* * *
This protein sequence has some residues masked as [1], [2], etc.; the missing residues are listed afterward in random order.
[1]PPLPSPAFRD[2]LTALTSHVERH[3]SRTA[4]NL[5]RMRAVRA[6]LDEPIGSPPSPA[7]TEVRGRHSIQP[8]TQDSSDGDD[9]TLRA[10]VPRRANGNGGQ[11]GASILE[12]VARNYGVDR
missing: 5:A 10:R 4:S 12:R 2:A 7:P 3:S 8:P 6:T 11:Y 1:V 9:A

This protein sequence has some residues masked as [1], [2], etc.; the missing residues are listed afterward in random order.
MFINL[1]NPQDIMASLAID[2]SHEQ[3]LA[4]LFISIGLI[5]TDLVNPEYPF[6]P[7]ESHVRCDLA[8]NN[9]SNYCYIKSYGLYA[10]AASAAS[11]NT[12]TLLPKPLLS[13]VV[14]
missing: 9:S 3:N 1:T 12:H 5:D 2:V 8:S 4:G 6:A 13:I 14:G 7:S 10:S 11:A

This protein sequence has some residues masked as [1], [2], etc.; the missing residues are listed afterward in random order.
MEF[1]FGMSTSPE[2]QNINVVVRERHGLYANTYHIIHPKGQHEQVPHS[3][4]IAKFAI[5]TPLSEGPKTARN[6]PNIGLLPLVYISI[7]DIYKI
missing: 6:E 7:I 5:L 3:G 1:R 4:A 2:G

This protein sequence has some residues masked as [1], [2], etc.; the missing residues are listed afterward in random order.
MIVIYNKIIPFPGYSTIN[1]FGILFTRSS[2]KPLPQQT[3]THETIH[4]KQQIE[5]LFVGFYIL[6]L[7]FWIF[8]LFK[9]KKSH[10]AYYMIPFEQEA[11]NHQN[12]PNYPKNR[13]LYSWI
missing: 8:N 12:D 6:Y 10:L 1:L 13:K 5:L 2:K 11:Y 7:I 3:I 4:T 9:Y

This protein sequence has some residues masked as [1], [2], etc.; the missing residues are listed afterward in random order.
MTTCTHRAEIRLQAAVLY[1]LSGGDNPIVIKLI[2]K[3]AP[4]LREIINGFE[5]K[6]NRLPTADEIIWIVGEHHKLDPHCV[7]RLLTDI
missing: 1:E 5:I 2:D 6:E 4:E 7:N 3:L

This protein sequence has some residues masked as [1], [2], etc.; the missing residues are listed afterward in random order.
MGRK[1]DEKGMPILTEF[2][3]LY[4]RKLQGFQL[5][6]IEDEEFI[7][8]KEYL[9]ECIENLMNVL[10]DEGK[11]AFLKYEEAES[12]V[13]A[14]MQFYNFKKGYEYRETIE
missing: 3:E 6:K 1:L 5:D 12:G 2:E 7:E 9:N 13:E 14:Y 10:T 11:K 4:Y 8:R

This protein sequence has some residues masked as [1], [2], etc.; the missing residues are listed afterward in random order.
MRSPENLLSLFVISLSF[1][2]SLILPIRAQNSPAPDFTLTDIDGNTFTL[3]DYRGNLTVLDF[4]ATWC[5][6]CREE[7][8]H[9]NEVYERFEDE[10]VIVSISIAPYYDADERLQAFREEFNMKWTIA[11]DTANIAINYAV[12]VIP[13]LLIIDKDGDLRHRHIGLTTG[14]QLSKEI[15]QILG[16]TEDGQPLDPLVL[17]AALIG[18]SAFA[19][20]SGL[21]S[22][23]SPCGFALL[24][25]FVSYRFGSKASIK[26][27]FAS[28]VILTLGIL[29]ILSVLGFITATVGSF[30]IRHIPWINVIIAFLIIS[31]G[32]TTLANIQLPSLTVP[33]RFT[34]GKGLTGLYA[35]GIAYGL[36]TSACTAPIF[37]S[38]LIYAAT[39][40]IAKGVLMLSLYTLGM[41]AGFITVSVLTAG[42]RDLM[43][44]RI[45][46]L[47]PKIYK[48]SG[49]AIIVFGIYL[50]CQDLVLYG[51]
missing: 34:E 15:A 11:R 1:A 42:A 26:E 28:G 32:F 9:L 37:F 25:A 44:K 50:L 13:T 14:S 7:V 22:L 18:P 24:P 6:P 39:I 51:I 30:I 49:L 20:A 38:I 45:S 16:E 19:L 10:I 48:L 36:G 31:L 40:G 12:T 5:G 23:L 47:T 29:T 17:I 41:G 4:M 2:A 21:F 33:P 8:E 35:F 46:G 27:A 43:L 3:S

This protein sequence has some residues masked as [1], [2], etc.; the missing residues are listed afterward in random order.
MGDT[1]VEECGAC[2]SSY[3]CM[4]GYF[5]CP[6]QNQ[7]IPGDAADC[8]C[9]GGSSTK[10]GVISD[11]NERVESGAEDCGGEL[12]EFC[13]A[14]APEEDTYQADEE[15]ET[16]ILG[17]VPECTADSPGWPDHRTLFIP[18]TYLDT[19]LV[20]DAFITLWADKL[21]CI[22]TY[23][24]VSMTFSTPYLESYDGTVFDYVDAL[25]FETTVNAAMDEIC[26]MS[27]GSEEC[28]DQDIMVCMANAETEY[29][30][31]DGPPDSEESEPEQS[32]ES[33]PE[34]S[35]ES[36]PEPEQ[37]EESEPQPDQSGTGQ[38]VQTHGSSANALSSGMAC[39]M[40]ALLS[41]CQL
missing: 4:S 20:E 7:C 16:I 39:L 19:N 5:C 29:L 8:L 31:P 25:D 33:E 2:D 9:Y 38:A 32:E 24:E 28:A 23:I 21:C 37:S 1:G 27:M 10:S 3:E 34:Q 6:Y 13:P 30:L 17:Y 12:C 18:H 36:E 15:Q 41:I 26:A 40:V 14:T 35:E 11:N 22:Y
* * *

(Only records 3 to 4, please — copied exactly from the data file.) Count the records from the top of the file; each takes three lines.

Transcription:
This protein sequence has some residues masked as [1], [2], etc.; the missing residues are listed afterward in random order.
MEF[1]FGMSTSPE[2]QNINVVVRERHGLYANTYHIIHPKGQHEQVPHS[3][4]IAKFAI[5]TPLSEGPKTARN[6]PNIGLLPLVYISI[7]DIYKI
missing: 6:E 7:I 5:L 3:G 1:R 4:A 2:G

This protein sequence has some residues masked as [1], [2], etc.; the missing residues are listed afterward in random order.
MIVIYNKIIPFPGYSTIN[1]FGILFTRSS[2]KPLPQQT[3]THETIH[4]KQQIE[5]LFVGFYIL[6]L[7]FWIF[8]LFK[9]KKSH[10]AYYMIPFEQEA[11]NHQN[12]PNYPKNR[13]LYSWI
missing: 8:N 12:D 6:Y 10:L 1:L 13:K 5:L 2:K 11:Y 7:I 3:I 4:T 9:Y